Barn OwlBarn Owl, Hillsboro, Oregon, 22 October 2009 by Greg Gillson.


The 13 categories of North American birds listed in the Field-friendly bird sequence: Part II are:

Swimming Waterbirds
Flying Waterbirds
Wading Waterbirds
Chicken-like Birds
Miscellaneous Landbirds
Aerial Landbirds
Flycatcher-like Birds
Thrush-like Songbirds
Chickadee and Wren-like Songbirds
Warbler-like Songbirds
Sparrow and Finch-like Songbirds
Blackbird-like Songbirds

A beginner should be able to quickly place a bird they see into one of these categories.

Raptors are birds of prey that hunt other birds and animals. They have strong beaks and claws. Many can be seen soaring high overhead, while others hunt low from a concealed perch.

Raptors include vultures, hawks and eagles, falcons, and owls.

Bald EagleBald Eagle, Tualatin River NWR, Sherwood, Oregon, 6 July 2010 by Greg Gillson.


Peregrine FalconPeregrine Falcon, Hillsboro, Oregon, 29 April 2010 by Greg Gillson.


Turkey VultureTurkey Vulture, Newport, Oregon, 12 September 2008 by Greg Gillson.


Red-tailed HawkRed-tailed Hawk, Hillsboro, Oregon, 6 December 2008 by Greg Gillson.

Wednesday, July 18, 2012

Where should I go birding in August?

 Hot and dry. That is August in the Pacific Northwest. Thus, birding in late summer is often concentrated around finding water where birds concentrate.

Even more than July, birding in August revolves around shorebirds at quickly-drying inland marshes and high tide roosts along the coast.

Another cool location is the high mountains. Access to alpine areas in August may provide you with views of many birds moving upslope to cooler wetter areas. It has been several years now, but I love camping in the park-like pondersoa forests on the east slope of the Cascades and making day trips to various surrounding areas to find wonderful birds amid snow-capped mountains and blue skies. Use the Oregon Cascades Birding Trail brochure as your guide.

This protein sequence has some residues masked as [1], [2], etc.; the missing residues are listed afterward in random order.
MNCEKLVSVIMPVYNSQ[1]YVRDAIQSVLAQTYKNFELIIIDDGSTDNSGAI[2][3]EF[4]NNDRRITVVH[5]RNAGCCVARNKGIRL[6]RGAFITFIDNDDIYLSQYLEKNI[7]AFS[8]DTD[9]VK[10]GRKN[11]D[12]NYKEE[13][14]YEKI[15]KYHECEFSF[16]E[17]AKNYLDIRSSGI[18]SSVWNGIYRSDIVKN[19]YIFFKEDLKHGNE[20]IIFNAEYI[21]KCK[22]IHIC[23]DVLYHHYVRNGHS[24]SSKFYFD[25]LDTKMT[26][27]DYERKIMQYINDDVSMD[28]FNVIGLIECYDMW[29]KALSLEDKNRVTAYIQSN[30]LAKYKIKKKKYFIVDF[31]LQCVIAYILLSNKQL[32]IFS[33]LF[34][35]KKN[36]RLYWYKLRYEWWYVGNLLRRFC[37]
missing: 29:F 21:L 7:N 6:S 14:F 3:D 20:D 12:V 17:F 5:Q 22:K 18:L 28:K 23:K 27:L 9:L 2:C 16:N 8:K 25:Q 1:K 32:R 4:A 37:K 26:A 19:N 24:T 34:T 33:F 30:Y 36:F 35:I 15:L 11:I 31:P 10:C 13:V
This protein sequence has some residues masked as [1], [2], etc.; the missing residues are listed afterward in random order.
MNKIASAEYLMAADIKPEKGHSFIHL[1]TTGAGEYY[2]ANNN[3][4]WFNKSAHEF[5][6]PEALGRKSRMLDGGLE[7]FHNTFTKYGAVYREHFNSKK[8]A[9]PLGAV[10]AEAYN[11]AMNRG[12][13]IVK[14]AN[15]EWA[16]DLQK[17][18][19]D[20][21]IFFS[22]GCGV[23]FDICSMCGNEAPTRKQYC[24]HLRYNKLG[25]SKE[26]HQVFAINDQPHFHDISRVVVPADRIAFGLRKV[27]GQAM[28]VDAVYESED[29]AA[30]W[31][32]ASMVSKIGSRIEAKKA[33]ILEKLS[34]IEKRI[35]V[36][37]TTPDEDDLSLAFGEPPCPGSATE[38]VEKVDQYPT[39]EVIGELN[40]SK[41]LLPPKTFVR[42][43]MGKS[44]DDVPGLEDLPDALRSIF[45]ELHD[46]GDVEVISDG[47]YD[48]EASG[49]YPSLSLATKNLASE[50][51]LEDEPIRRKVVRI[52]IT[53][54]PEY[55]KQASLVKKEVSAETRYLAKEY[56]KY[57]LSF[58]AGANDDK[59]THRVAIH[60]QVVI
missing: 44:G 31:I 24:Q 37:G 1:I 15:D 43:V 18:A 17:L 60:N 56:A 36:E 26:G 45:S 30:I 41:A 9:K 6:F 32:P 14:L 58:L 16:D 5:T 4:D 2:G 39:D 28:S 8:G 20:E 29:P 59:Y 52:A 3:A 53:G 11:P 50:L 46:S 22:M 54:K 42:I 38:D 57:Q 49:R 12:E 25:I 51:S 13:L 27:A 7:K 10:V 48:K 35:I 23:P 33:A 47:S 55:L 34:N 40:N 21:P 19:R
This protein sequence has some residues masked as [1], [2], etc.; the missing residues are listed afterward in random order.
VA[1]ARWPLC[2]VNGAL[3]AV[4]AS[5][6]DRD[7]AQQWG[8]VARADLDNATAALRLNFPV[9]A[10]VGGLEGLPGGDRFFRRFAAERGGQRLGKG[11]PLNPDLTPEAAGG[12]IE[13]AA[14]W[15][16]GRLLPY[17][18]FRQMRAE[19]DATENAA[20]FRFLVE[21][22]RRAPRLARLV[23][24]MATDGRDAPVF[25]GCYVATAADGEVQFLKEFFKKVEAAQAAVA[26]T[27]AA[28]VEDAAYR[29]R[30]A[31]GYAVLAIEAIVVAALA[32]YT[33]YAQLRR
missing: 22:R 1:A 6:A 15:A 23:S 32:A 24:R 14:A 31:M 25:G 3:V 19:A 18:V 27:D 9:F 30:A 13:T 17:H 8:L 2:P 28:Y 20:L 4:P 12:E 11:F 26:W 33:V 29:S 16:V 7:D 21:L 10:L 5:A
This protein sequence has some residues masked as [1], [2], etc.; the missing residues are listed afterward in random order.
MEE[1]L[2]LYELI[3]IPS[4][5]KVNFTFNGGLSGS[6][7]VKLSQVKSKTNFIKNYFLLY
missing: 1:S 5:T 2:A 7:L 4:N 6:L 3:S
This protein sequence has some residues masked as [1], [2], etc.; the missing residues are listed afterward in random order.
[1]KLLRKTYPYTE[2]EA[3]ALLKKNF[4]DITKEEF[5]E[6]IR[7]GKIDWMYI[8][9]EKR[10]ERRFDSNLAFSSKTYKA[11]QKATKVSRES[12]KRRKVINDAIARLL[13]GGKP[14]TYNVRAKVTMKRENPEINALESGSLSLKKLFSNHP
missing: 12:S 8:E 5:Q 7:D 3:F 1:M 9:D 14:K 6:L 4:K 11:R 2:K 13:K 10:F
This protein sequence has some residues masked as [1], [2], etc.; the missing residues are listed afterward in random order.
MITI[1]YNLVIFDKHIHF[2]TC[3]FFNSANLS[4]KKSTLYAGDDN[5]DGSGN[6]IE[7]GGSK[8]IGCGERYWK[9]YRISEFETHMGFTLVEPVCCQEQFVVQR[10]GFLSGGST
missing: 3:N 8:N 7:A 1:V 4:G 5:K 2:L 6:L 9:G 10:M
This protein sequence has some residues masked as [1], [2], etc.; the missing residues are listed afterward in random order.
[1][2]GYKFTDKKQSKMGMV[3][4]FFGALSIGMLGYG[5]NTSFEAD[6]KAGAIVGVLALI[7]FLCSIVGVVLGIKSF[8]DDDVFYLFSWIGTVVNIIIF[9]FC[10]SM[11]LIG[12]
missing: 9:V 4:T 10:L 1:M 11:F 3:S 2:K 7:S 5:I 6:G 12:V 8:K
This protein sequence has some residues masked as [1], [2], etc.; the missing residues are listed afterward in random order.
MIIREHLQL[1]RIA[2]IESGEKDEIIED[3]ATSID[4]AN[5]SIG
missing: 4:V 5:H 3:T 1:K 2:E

If you want to get away from the heat, a pelagic trip at this time of year is often cool and frequently misty--at least in the mornings. Trips offshore at this time of year feature Long-tailed Jaegers, Sabine's Gulls, Arctic Terns, and Fork-tailed Storm-Petrels, along with the regulars like Black-footed Albatross, Pink-footed Shearwater, and Rhinoceros Auklets.

I'll be attending the 26th annual Oregon Shorebird Festival, August 24-26. The Bird Guide, Inc. will be hosting the pelagic trip for the Shorebird Festival, something we've been doing for several years now (sorry; no more spaces available!). The Friday and Saturday night presentations are top notch. Friday's speaker is Noah Strycker, speaking about his Antarctic adventures: "Among Penguins." Noah has subsequently completed walking the Pacific Crest Trail from Mexico to Canada. He's been busy! The field trips are led by knowledgeable and friendly local birders. Dawn Grafe, with the US Fish & Wildlife Service, has ably and cheerfully organized this Festival for several years. Attendance is only 60-100 persons. You shouldn't miss it!

Where are you planning on watching birds in the coming month and what species do you hope to see there? Are you a field trip organizer? We want to hear what you offer (fee or free). Leave your response in the Comments section as ideas for others.

Birding festivals:

Southwest Wings Birding and Nature Festival
August 1-4, 2012
Sierra Vista, Arizona

Oregon Shorebird Festival
August 24-26, 2012
Charleston, Oregon

Thursday, July 12, 2012

Wrentits in northern Willamette Valley

This spring and summer there have been several scattered reports of Wrentits in NW Oregon outside their historic range. Could the sightings and heard-only reports be correct? Possibly. On the other hand some might just be weather balloons.